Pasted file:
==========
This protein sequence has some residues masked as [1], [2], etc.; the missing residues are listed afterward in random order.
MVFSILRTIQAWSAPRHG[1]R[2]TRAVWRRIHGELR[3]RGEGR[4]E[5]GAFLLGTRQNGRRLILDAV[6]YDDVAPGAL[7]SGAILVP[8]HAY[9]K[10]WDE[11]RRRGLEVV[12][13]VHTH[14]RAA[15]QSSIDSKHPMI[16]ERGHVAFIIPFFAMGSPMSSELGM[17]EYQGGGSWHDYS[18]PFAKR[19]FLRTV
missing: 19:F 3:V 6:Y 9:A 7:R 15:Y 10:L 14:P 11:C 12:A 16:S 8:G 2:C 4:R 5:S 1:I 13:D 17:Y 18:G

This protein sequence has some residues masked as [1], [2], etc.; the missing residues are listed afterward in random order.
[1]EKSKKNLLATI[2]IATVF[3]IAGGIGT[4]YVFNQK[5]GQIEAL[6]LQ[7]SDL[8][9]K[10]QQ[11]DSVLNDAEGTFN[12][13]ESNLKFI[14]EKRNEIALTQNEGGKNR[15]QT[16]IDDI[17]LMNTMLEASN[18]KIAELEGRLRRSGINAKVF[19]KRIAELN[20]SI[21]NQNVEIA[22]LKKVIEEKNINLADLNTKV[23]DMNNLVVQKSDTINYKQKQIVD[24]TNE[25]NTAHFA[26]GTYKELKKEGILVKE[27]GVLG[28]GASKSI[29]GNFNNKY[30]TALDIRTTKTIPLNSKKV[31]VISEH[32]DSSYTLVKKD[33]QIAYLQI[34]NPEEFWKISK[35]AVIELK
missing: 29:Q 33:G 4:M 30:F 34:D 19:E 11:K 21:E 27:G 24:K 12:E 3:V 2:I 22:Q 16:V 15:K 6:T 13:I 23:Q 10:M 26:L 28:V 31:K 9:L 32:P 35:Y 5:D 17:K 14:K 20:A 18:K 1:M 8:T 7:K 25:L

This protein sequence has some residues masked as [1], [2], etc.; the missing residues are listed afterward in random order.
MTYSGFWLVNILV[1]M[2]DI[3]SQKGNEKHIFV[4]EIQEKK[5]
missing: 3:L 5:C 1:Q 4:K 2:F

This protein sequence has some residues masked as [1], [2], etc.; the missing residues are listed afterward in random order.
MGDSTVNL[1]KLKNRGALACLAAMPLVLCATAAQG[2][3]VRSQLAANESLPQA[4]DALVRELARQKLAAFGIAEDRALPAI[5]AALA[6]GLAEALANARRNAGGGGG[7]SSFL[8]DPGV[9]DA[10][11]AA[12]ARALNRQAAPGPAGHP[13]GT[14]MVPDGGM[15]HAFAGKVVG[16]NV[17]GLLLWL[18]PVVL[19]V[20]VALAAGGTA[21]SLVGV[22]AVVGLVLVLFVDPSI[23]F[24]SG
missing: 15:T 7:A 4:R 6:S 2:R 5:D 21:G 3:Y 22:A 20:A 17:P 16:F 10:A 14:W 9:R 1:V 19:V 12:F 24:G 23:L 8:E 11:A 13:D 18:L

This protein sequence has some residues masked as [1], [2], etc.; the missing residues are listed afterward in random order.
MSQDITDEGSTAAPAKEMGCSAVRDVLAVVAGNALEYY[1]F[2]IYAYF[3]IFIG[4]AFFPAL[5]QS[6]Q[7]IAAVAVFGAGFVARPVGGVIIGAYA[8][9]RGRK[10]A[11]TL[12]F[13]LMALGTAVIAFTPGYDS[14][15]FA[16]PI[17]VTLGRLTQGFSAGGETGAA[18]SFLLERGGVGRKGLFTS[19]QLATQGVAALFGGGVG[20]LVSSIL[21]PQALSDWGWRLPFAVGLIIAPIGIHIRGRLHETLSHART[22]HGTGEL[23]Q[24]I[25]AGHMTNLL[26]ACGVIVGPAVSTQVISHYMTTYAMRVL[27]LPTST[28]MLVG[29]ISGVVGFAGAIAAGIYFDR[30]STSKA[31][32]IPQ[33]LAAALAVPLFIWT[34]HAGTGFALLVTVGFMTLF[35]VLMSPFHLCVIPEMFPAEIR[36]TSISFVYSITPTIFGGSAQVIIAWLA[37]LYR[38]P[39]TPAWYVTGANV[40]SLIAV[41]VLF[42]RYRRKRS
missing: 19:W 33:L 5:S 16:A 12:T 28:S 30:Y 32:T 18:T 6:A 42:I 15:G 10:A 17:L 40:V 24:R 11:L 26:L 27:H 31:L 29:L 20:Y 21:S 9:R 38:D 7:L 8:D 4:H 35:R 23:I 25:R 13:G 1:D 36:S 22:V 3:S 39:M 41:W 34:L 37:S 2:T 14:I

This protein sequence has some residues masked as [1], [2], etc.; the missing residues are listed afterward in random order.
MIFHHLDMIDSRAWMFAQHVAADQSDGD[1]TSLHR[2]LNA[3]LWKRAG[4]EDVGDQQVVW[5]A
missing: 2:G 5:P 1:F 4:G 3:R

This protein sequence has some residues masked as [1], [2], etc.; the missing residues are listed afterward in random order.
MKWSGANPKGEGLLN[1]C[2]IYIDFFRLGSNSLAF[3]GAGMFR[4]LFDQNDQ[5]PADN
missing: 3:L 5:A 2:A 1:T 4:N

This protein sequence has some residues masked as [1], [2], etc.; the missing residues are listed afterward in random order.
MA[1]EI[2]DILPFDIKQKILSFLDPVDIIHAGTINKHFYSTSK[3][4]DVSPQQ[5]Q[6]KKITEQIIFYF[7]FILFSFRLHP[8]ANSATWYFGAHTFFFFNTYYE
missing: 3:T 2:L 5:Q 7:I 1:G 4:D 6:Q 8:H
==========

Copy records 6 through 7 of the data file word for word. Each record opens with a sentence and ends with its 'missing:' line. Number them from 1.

This protein sequence has some residues masked as [1], [2], etc.; the missing residues are listed afterward in random order.
MIFHHLDMIDSRAWMFAQHVAADQSDGD[1]TSLHR[2]LNA[3]LWKRAG[4]EDVGDQQVVW[5]A
missing: 2:G 5:P 1:F 4:G 3:R

This protein sequence has some residues masked as [1], [2], etc.; the missing residues are listed afterward in random order.
MKWSGANPKGEGLLN[1]C[2]IYIDFFRLGSNSLAF[3]GAGMFR[4]LFDQNDQ[5]PADN
missing: 3:L 5:A 2:A 1:T 4:N